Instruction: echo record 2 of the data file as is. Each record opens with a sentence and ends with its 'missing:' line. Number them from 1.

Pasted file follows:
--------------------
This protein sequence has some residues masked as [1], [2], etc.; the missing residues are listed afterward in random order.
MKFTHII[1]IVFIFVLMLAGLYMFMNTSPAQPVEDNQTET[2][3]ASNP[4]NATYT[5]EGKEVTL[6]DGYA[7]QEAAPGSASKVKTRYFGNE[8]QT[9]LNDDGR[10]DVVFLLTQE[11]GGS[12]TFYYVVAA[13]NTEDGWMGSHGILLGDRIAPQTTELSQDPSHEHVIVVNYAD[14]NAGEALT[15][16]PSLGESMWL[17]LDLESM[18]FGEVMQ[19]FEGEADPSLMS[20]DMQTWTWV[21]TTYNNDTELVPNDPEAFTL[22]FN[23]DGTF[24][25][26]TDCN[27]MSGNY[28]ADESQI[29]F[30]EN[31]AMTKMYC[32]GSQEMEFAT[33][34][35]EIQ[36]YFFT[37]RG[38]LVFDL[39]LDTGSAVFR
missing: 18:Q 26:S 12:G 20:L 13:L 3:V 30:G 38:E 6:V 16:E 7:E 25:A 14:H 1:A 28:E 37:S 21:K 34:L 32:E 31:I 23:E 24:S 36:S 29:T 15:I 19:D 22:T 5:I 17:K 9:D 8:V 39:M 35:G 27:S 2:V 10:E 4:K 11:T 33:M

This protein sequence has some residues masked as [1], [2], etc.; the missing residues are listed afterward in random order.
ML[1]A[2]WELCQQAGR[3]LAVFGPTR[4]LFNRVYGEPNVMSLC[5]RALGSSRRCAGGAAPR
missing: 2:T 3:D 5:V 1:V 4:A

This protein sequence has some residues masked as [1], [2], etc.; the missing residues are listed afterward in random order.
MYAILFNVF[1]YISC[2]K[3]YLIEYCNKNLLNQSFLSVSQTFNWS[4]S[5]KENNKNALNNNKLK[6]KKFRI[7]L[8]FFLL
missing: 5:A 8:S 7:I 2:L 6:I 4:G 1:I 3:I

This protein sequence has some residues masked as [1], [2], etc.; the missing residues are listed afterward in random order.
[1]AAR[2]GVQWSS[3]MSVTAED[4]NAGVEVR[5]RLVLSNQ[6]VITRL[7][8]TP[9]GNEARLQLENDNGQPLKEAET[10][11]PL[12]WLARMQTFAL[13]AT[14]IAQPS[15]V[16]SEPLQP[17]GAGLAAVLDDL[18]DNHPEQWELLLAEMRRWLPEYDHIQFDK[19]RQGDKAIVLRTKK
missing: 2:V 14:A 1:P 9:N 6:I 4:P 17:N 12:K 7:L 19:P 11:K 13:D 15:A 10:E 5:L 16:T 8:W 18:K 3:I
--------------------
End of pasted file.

This protein sequence has some residues masked as [1], [2], etc.; the missing residues are listed afterward in random order.
ML[1]A[2]WELCQQAGR[3]LAVFGPTR[4]LFNRVYGEPNVMSLC[5]RALGSSRRCAGGAAPR
missing: 2:T 3:D 5:V 1:V 4:A